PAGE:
A star may explode in 5 years, will be visible to the naked eye
Scientists are anticipating one of the biggest astronomical events in mankind come 2022, as an exploding star is believed to engulf the night sky.
Located in the Cygnus constellation, the binary star system called ‘KIC 983222’ will merge and detonate into a sky of ‘red nova’ according to Calvin College in Michigan, USA and astronomer Lary Molnar, as per The National Geographic.
If the prediction comes to fruition, the star’s brightness will increase by 10,000-fold and become the shiniest object in the night sky. The phenomena will also be quite a sight for sore eyes, and will be easily visible without the aid of telescopes or binoculars.
“It will be a very dramatic change in the sky, as anyone can see it,” Molnar confirmed in the report. “You won’t need a telescope to tell me in 2022 whether I was wrong or I was right.”
Although the occurrence would signal the end of the celestial body, a new star will reportedly be born from its place in the Northern Cross formation.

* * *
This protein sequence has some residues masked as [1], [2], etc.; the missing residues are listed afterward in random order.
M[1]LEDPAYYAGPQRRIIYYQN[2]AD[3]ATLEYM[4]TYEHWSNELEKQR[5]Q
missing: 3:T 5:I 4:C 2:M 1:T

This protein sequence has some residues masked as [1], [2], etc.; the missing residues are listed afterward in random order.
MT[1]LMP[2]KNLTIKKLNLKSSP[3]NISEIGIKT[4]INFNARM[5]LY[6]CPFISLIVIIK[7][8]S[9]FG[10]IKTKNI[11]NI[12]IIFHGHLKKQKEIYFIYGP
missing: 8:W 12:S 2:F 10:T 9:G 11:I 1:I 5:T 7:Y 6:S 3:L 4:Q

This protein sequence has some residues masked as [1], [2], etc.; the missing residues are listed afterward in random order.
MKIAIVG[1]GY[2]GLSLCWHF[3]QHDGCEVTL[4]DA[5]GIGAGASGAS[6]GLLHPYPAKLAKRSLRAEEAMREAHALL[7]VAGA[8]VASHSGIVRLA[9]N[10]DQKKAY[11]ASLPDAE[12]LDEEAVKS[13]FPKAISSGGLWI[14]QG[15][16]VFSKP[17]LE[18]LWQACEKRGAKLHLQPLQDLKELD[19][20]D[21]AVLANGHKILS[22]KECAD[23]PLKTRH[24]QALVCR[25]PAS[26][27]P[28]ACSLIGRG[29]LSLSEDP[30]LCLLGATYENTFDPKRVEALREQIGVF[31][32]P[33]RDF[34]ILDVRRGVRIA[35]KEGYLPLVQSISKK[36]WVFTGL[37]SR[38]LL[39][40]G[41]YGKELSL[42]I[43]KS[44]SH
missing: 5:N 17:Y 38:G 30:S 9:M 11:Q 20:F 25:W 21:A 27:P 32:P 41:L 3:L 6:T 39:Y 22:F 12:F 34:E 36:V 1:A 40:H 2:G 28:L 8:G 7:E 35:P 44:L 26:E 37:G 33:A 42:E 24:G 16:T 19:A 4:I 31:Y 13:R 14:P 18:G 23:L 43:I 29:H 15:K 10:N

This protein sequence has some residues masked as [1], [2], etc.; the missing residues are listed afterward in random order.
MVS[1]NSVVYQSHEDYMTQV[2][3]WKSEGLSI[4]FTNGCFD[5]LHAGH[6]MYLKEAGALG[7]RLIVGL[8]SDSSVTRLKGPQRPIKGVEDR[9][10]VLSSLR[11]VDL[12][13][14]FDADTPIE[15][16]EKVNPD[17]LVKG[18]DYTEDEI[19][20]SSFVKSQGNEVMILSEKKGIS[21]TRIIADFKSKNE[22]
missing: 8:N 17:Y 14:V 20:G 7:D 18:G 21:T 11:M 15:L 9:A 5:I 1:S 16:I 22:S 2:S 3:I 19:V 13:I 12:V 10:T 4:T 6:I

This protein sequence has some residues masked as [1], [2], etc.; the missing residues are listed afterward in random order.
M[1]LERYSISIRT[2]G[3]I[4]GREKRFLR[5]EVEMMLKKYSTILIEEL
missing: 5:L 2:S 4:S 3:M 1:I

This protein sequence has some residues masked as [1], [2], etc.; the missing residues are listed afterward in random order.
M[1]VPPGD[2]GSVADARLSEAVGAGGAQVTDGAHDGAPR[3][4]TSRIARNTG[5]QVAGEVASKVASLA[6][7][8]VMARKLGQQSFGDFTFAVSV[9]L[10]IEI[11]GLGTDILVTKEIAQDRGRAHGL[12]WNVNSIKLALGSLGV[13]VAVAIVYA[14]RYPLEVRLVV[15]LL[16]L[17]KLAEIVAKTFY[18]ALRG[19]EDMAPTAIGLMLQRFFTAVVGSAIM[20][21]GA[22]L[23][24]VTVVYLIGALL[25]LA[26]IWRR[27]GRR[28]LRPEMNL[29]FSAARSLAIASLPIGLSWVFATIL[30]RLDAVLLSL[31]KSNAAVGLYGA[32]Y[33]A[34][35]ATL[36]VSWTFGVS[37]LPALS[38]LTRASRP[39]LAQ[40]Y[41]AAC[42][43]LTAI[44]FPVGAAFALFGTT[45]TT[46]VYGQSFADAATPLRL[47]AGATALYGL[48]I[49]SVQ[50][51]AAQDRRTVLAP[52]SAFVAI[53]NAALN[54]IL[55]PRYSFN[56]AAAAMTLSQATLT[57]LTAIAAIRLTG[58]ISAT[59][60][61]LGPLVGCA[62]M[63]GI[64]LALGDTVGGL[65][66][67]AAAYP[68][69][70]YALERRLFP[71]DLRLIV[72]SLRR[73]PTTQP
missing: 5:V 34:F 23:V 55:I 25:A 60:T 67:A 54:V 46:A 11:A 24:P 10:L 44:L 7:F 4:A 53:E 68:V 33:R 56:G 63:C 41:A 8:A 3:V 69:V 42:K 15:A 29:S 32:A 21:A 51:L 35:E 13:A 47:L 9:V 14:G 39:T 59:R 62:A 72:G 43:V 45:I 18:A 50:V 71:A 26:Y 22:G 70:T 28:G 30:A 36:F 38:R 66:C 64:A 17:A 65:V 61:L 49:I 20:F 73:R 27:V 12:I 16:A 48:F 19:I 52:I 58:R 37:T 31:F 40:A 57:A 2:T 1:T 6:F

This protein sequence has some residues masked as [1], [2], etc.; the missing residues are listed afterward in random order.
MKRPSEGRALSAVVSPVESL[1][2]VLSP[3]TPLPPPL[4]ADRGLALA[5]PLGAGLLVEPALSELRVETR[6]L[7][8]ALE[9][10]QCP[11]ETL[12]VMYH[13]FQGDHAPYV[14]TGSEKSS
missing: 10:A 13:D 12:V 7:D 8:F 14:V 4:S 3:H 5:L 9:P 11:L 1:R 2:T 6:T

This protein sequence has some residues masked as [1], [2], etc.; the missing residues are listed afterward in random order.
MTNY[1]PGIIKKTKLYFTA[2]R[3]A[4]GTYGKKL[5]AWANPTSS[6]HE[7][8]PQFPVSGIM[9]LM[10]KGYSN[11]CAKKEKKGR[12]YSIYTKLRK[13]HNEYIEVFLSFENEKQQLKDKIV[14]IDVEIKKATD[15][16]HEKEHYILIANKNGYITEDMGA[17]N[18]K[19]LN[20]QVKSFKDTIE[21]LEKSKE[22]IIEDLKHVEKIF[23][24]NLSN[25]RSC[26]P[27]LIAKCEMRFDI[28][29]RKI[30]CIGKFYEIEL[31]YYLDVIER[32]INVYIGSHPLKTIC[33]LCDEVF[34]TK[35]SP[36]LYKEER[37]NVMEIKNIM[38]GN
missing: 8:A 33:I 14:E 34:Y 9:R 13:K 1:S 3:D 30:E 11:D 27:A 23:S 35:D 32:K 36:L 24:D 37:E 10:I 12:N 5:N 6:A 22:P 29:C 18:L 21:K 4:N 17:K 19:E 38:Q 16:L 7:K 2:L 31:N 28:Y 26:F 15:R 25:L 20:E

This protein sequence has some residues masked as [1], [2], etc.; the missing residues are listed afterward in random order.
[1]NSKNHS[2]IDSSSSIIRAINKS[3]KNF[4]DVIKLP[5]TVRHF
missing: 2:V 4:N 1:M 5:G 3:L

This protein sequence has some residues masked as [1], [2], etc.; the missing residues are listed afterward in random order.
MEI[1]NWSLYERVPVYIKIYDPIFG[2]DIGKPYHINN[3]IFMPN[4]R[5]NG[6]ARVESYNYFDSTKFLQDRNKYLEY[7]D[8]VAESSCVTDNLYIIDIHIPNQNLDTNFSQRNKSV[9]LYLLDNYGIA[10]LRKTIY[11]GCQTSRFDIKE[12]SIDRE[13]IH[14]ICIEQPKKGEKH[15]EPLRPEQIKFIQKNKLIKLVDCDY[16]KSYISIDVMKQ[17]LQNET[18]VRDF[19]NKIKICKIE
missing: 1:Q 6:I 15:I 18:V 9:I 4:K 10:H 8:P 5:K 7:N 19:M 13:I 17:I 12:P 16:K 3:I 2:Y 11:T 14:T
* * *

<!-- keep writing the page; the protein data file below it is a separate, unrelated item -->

Still, Molnar claims that he does not have an exact date for the cosmic phenomena, since this will be the first time that such prediction was made possible.
“It’s a one-in-a-million chance that you can predict an explosion,” he said. “It’s never been done before.”
Armed by a team of college students, the esteemed astronomer has been observing KIC 9832227 for several years with the help of colleagues Karen Kinemuchi from Apache Point Observatory in New Mexico and Henry Kabul from University of Wyoming.
The discovery first started when one of his assistants noticed that the two stars in the system shared an atmosphere, much like “two peanuts sharing a single shell.”
After calculating the heavenly body’s orbital period, the group found out that it could have the same fate as ‘V1309 Scorpii’ star, which unexpectedly exploded in 2008.
KIC 9832227, however, will have a much bigger impact and its explosion is expected to be as luminous as the North Star, Polaris, which is currently the brightest among the constellations of the Ursa Minor.
Speaking about the potential gravity of the matter, dean for research and scholarship at Calvin College, Matt Walhout said: “The project is significant not only because of the scientific results, but also because it is likely to capture the imagination of people on the street.”
Walhout added that “[if] the prediction is correct, then for the first time in history, parents will be able to point to a dark spot in the sky and say, ‘Watch, kids, there’s a star hiding in there, but soon it’s going to light up.’” Khristian Ibarrola